This post was written by books intern Anna Minard.

The books section was a little short this week, so there wasn't room to mention the big-deal author coming to town tomorrow: Suzanne Collins, author of the Hunger Games trilogy, will be in town doing signings at Elliott Bay and Third Place Books. If you're interested, you should know that they are signings only (no reading, no Q&A) and that she has a hand injury, so the signing is actually a stamping. If you have somehow escaped hearing about this series, a quick recap: The Hunger Games is the first book in a young adult trilogy about a semi-post-apocalyptic future where resources in North America are carefully and tightly controlled by a powerful central government. This government runs an annual gladiator battle, called the Hunger Games, which is fought by the nation's mostly poor and unwilling teenagers on live television. This serves the dual purpose of entertaining the residents of the luxe Capitol district, while terrifying into submission the folks who live out in the producing areas (coal miners, famers, factory workers). Winners (and there can only be one) return home with enough food and money for their family to live comfortably. Losers die, obviously.

The books have gained the kind of attention and print runs that make them an ambassador for their genre, which has been officially labeled "dystopic fiction." Or maybe "post-apocalyptic fiction." Or "dystopian futuristic fiction." Whatever—the way Twilight made the books media flip over vampire books, The Hunger Games made every library in the country print up So You Like Dystopic Young Adult Fiction flyers.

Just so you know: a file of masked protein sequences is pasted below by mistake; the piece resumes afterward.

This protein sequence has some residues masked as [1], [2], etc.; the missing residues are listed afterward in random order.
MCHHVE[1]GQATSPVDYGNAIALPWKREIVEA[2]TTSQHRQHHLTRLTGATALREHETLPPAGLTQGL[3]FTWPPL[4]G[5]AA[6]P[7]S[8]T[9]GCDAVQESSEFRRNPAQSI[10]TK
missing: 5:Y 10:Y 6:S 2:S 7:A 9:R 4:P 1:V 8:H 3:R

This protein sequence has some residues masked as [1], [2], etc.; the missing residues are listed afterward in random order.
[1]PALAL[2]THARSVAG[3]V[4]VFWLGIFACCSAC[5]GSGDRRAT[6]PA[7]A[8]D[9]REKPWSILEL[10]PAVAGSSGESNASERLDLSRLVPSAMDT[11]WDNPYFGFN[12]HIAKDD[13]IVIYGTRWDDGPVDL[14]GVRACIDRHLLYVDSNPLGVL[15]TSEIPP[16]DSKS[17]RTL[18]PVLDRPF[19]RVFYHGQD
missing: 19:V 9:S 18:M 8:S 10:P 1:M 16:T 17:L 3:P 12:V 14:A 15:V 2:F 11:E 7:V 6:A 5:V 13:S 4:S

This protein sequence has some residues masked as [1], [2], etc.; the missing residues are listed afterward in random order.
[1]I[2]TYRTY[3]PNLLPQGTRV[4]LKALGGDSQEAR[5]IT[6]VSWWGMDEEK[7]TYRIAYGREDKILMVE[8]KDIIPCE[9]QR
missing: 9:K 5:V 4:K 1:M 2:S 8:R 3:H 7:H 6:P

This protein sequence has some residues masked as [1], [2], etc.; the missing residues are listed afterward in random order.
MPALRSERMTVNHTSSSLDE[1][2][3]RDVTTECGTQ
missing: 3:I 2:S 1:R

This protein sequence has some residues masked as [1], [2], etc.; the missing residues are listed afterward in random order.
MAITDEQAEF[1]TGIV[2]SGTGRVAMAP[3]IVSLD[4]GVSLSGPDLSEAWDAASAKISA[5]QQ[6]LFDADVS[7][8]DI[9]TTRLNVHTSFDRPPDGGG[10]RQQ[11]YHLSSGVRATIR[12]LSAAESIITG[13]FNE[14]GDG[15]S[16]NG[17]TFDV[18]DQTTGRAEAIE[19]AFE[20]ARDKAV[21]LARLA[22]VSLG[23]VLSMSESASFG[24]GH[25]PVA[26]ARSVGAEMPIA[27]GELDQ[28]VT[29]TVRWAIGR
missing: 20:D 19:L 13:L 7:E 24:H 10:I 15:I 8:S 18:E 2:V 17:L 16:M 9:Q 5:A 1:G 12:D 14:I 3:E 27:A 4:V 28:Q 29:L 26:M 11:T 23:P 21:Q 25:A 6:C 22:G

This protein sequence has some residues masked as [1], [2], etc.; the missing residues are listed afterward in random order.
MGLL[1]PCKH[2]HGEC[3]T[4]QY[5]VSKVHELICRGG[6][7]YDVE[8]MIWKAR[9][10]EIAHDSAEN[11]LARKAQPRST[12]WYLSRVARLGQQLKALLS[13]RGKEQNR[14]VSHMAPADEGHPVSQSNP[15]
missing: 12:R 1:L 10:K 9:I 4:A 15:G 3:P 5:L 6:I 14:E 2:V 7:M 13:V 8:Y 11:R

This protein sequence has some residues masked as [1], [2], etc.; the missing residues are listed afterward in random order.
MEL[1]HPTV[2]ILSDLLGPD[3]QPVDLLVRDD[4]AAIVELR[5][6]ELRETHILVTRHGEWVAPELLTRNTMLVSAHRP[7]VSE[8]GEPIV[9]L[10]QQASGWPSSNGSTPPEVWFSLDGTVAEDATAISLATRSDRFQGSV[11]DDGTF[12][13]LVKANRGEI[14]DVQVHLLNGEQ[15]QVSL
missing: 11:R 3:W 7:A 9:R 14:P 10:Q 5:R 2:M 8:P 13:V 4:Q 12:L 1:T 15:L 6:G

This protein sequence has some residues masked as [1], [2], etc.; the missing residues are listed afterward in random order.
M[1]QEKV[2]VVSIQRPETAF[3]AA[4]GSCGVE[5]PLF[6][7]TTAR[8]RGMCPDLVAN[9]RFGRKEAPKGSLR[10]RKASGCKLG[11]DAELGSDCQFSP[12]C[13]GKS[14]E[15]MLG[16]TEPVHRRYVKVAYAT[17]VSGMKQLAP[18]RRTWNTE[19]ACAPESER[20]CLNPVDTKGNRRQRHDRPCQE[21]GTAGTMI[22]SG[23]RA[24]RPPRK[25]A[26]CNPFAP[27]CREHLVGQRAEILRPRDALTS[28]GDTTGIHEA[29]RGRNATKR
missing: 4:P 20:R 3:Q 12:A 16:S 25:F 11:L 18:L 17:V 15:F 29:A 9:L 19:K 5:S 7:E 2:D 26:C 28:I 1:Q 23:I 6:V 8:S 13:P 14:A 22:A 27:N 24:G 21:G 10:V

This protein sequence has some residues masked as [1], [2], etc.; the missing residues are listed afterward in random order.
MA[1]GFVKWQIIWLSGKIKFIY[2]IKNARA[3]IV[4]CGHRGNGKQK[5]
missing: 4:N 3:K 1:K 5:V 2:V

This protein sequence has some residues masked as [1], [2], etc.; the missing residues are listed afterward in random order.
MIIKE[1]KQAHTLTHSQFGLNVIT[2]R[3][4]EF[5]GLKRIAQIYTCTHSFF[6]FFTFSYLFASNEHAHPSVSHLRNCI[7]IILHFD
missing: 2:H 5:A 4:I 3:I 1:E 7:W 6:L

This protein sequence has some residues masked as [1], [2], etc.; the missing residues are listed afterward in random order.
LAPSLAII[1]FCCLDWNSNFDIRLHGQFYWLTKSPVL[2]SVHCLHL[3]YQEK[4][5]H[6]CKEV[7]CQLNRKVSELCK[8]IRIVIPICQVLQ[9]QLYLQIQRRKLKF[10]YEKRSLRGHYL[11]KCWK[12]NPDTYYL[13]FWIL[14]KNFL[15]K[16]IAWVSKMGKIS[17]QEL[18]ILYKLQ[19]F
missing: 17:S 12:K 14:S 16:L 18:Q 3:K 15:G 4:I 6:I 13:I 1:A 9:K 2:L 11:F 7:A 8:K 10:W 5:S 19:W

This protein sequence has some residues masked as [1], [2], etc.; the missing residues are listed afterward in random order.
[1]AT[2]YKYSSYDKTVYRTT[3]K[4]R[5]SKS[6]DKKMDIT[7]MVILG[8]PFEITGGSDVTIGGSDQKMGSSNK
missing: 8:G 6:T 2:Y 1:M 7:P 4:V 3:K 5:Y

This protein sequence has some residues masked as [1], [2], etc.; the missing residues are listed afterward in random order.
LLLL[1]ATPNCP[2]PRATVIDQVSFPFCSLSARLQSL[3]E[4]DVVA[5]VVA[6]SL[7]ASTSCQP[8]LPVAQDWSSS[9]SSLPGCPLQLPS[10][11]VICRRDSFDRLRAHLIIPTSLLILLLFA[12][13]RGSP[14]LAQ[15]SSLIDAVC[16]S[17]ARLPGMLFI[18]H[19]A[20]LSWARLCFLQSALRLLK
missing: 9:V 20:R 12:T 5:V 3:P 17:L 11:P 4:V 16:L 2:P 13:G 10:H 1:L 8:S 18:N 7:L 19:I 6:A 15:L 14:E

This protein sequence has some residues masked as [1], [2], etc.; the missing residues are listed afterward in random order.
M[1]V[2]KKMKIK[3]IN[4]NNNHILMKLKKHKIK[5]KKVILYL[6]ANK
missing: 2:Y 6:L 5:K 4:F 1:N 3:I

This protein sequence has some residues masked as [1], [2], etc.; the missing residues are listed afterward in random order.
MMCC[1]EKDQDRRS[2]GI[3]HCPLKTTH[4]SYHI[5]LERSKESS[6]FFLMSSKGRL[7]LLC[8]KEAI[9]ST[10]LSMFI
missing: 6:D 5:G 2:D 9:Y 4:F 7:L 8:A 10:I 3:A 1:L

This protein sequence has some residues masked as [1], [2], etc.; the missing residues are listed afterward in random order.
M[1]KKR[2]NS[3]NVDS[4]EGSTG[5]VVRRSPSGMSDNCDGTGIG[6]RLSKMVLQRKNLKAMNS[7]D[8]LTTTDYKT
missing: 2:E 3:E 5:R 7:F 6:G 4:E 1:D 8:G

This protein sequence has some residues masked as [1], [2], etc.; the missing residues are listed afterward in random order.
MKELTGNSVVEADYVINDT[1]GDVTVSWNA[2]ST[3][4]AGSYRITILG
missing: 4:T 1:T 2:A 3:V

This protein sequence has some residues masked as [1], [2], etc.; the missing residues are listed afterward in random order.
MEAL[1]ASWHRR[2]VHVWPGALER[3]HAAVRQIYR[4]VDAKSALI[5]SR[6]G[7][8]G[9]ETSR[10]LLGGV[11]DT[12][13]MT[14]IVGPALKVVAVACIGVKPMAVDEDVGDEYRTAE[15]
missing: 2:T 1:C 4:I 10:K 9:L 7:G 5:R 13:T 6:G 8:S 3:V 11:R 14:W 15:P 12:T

No one can say exactly why these books have the momentum they have right now. They're really fun books—dark, addictive and exciting. The unsubtle-but-smart commentary is perfectly timely. That just doesn't wholly explain their level of popularity. A phenomenon becomes what it is through some unreproduceable perfect storm—at just the right moment, a book written in just the right way on just the right kind of topic gets out to just the right kind of readers and it builds on itself. Harry Potter was not the first book about a boy wizard, and Stephenie Meyer didn't invent anything but the sparkles. It's always a mystery—not that people don't try, over, and over, to explain it and replicate it.

Support The Stranger

And why are young adult books in general becoming so popular with grown folks right now? I don't know, but compare them to novels for adults: in YA, the emotions are fiercer, the plots move along more swiftly, and the protagonist is never a white middle-aged English professor contemplating an affair with a much younger woman. Really, what more could you want?

So the days are getting darker and the weather's getting crappier, and dystopic fiction makes a fine fireplace read. You should really check these books out. And if you don't know where to go after Hunger Games, head over to Questionland, where other people have already asked and answered that question. Or you could go into any library or bookstore and tell someone in the kids and teens department, "So I've just finished The Hunger Games…" They'll start walking you over to the dystopic fiction display before you even finish your sentence.